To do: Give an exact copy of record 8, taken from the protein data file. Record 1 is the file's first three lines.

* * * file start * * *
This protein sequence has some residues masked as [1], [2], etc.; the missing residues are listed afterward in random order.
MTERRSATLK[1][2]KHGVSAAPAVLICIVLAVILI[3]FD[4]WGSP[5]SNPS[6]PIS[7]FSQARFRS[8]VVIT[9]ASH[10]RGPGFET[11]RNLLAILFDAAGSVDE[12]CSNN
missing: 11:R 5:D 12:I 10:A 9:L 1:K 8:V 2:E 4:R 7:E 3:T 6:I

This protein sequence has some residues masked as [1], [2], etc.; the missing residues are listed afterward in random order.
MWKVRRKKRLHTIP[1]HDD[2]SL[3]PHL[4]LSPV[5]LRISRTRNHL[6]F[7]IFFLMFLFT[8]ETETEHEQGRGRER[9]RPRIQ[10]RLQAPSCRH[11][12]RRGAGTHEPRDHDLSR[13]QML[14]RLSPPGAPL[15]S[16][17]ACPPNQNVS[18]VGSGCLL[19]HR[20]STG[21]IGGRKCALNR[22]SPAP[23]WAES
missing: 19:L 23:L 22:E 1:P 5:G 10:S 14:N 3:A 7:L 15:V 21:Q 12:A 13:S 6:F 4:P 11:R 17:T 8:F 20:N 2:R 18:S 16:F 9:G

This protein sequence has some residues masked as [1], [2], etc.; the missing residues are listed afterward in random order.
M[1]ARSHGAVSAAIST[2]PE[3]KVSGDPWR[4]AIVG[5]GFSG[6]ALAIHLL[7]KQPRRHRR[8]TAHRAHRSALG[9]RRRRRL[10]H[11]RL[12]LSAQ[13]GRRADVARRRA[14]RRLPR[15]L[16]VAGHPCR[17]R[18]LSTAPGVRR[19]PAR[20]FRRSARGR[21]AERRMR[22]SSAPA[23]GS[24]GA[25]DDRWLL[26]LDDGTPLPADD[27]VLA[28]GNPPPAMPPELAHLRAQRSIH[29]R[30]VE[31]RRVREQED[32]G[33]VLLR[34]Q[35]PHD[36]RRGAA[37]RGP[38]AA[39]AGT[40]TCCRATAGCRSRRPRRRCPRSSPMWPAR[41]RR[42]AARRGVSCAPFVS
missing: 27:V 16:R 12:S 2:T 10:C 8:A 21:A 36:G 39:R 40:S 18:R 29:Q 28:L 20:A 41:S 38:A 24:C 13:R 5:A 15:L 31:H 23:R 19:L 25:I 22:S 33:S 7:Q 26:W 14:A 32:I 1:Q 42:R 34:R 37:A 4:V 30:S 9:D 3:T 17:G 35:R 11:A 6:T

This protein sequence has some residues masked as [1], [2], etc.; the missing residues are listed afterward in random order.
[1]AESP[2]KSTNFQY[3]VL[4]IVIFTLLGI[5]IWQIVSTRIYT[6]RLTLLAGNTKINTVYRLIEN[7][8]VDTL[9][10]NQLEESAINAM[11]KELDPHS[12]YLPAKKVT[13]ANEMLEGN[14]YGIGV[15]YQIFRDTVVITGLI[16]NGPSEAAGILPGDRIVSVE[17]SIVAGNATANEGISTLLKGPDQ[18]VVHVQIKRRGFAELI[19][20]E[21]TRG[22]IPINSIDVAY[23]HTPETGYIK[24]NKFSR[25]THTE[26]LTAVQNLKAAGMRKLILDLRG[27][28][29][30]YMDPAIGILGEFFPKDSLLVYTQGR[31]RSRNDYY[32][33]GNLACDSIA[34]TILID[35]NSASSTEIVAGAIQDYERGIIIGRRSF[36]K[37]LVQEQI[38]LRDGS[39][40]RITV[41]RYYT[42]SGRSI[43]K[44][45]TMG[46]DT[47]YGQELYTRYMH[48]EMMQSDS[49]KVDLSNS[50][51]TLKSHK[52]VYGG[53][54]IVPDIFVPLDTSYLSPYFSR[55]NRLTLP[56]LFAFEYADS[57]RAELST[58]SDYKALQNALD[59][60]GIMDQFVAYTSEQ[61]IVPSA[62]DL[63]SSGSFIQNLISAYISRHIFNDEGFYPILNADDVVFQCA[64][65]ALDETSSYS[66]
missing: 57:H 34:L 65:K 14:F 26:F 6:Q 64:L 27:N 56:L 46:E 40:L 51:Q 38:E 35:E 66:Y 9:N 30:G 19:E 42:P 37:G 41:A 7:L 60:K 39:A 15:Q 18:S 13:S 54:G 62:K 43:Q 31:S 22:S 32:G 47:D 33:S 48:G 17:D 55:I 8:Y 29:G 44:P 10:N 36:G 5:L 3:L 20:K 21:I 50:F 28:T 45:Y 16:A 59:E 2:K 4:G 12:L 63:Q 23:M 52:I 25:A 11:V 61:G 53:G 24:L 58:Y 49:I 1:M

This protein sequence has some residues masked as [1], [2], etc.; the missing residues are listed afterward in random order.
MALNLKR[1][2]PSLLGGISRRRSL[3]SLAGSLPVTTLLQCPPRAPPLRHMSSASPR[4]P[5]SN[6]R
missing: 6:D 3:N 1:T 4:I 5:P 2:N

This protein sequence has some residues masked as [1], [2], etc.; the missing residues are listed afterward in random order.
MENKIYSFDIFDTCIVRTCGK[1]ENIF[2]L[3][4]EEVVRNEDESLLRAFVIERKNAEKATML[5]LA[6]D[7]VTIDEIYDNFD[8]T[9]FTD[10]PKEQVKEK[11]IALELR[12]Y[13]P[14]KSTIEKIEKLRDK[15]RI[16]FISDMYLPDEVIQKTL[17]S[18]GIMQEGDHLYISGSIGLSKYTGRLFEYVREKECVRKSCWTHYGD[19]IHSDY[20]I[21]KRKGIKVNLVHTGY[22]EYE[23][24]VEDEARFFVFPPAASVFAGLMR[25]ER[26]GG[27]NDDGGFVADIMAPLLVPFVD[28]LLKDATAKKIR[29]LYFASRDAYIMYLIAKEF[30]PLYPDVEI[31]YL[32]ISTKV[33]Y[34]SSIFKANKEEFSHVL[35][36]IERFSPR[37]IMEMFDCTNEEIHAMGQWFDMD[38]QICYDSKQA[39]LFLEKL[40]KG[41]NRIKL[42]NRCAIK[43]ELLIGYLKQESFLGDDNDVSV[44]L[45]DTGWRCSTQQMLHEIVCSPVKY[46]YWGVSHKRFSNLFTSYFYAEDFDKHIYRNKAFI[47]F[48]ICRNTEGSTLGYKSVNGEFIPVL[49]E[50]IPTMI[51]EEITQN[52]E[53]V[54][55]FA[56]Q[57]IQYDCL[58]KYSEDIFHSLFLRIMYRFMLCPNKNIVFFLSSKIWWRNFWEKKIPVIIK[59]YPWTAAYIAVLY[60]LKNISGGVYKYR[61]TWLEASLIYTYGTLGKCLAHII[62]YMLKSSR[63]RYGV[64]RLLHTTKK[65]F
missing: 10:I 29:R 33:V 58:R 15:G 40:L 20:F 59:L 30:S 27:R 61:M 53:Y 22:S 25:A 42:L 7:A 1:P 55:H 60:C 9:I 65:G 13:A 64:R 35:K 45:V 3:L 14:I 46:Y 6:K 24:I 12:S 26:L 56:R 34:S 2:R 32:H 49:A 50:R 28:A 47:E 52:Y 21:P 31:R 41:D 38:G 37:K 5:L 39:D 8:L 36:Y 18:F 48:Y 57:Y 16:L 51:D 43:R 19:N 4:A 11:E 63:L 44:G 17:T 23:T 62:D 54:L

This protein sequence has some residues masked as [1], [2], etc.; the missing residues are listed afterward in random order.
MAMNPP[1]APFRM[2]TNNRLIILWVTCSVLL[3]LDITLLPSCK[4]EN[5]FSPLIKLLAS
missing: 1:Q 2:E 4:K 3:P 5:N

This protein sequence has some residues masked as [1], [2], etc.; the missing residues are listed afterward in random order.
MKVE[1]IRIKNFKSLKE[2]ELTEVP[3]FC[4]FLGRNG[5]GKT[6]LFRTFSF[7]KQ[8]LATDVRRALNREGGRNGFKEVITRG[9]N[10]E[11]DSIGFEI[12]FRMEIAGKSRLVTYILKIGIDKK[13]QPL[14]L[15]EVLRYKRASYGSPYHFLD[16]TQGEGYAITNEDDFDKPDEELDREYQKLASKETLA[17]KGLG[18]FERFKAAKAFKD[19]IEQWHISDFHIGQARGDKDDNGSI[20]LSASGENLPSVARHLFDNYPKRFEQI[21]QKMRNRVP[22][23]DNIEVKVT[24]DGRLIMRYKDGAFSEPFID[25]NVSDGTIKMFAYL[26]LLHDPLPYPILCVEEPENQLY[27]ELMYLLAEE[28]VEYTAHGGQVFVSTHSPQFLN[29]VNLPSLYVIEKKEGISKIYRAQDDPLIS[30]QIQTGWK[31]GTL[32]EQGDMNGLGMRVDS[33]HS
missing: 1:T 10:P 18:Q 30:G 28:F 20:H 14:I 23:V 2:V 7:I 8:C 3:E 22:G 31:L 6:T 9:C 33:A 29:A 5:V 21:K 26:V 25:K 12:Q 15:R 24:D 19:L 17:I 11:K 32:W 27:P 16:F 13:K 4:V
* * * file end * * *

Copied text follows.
This protein sequence has some residues masked as [1], [2], etc.; the missing residues are listed afterward in random order.
MKVE[1]IRIKNFKSLKE[2]ELTEVP[3]FC[4]FLGRNG[5]GKT[6]LFRTFSF[7]KQ[8]LATDVRRALNREGGRNGFKEVITRG[9]N[10]E[11]DSIGFEI[12]FRMEIAGKSRLVTYILKIGIDKK[13]QPL[14]L[15]EVLRYKRASYGSPYHFLD[16]TQGEGYAITNEDDFDKPDEELDREYQKLASKETLA[17]KGLG[18]FERFKAAKAFKD[19]IEQWHISDFHIGQARGDKDDNGSI[20]LSASGENLPSVARHLFDNYPKRFEQI[21]QKMRNRVP[22][23]DNIEVKVT[24]DGRLIMRYKDGAFSEPFID[25]NVSDGTIKMFAYL[26]LLHDPLPYPILCVEEPENQLY[27]ELMYLLAEE[28]VEYTAHGGQVFVSTHSPQFLN[29]VNLPSLYVIEKKEGISKIYRAQDDPLIS[30]QIQTGWK[31]GTL[32]EQGDMNGLGMRVDS[33]HS
missing: 1:T 10:P 18:Q 30:G 28:F 20:H 14:I 23:V 2:V 7:I 8:C 3:E 22:G 31:L 6:T 9:C 33:A 29:A 5:V 21:K 26:V 25:K 12:Q 15:R 24:D 19:L 17:I 11:K 32:W 27:P 16:F 13:K 4:V